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The New York State Department of Environmental Conservation has added a link to a translation service developed by Microsoft Inc., entitled Bing Translator, as a convenience to visitors to the DEC website who speak languages other than English.

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Keep Air Clean

Photo of a metropolitain skyline
Even cities can have clean air if we all
do our part

Clean air is vital to human health and all the parts of our ecosystem. Most air pollutants come from manufacturing industries, vehicles and burning oil, gas or coal. But many come from smaller-scale, everyday activities. Just a few small changes in routine habits can make a significant difference in the quality of the air you and your family breathe.

Clean Air at Home

  • Eliminate your burn barrel
    Municipal waste incinerators operate at 1,800°F and use filters to reduce harmful emissions, but backyard burn barrels-which are now illegal-rarely exceed 500°F and release up to 40 times the amount of toxins and pollutants as permitted facilities. Especially bad are plastics, foils, batteries and chlorine-bleached paper. The pollutants found in burn barrel smoke can be harmful to people, animals and the environment. Here are other options for disposing of leaves. Brush of a certain size may be burned in towns with populations under 20,000 but not between March 15 and May 15. If you have questions, please contact DEC's Division of Air at DAR.Web@dec.ny.gov.
  • Choose pump sprays instead of aerosol sprays
    Aerosols waste much of the product, spewing it into the air (and your lungs) instead of where you want it. Also buy non-aerosol products such as deodorant rolls-ons, cooking oil instead of cooking spray, shaving soap instead of shaving cream, setting lotion or gel instead of hair spray.
  • Refuel garden equipment carefully
    Spilled gasoline + sunlight and summer heat = pollution that irritates the lungs and causes smog. To avoid spills when refueling garden equipment, use a spout or funnel. Don't overfill. Tightly close the cap and store in a cool place, out of direct sunlight.
  • Use latex paints
    Oil-based paints contain solvents that evaporate easily and give off fumes.Water-based latex paint has better color retention and releases less pollution into the air.
  • Check for fever with a digital thermometer
    If an old-fashioned thermometer breaks, mercury can evaporate to form a harmful vapor. Never throw products containing mercury in the trash. Contact local authorities for disposal programs.
  • Clean air grilling
    Natural gas-fired grills produce the least air pollution, but fans of charcoal grilling can still green their BBQ. Choose natural hardwood charcoal with high heat output and low ash. To heat coals, use a charcoal chimney starter and newspaper, thereby avoiding the fumes and dangers associated with lighter fluid.
  • Have your heating system checked and cleaned
    Oil-fired systems should be serviced every year; gas-fired systems should be serviced every three years. Regular maintenance increases the lifespan of heating systems, reducing heating costs and lowering particulate and carbon monoxide emissions.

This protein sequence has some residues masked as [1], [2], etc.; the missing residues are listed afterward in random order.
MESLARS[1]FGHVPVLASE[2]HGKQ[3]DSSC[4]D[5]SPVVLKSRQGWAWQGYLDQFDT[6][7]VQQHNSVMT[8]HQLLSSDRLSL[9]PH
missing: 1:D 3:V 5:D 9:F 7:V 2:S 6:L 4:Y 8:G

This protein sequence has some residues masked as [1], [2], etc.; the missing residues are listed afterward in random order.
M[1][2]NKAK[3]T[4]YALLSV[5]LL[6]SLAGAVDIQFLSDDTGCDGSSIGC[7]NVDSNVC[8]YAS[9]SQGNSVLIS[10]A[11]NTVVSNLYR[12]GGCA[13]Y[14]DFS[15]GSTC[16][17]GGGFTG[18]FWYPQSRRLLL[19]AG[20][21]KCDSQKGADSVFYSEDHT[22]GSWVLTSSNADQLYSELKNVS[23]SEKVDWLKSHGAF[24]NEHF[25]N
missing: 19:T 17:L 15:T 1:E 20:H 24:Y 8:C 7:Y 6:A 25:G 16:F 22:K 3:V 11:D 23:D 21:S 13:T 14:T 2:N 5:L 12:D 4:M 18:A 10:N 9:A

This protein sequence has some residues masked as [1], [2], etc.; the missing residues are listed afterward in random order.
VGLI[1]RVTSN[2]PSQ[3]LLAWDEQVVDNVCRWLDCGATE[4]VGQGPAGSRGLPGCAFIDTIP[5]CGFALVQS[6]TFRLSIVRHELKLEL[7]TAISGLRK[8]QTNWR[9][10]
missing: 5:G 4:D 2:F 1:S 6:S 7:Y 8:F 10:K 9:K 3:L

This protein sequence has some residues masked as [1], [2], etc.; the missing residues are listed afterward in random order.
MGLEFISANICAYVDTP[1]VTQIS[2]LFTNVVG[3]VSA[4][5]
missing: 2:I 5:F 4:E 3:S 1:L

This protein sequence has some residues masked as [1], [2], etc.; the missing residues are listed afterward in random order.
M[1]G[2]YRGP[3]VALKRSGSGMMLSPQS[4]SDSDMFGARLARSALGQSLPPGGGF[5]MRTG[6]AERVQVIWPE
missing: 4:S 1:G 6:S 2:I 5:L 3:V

Clean Air on the Road

  • Gas up after dusk
    Refueling any motorized vehicle or appliance allows the escape of vapors that, on summer days, can lead to ozone formation. Simply waiting until dusk to refuel can reduce this phenomenon. Ozone damages crops, forests, structures, and human health.
  • Don't overfill your tank
    A person about to pump gas
    Don't top off your tank - it will harm
    your car's emissions system and give
    off toxic air pollutants.
    Topping off your gas tank after the pump automatically turns off can harm your vehicle's emissions system. Gas station pumps are designed to turn off at a fuel level that leaves room in the tank for the emissions system to operate correctly. If you smell gas while refueling, that means highly toxic substances are in the air.
  • Drive smart
    Decreasing emissions from vehicles is key to keeping our air clean. Drive less by carpooling, combining trips, driving the speed limit and keep your vehicle in good running order. See the "Gas Saving Tips" page for more ideas.

Clean Air at Play

  • Be air quality aware
    Being active outside can be dangerous-especially for kids and seniors-if the ozone level is high. To check for daily advisories, go to the Air Quality Index Forecast page on this website or call 1-800-535-1345. Ozone can cause a variety of respiratory problems including coughing, shortness of breath, decreased lung function and increased susceptibility to respiratory infection..
  • Enjoy the clean air
    Photo looking up the trunk of a tree
    Trees are essential to keeping
    our air clean.
    Did you know that over a 40-year period, one tree will remove 600 pounds of carbon dioxide, a major greenhouse gas, from the air?

More about Keep Air Clean:

  • Gas Saving Tips - How to get the most out of every gallon of gas,reduce greenhouse gases and air pollution.
  • Important Links
  • Contact for this Page
  • Office of Communication Services
    625 Broadway
    Albany, NY 12233-4500
    Send us an email
  • This Page Covers
  • Page applies to all NYS regions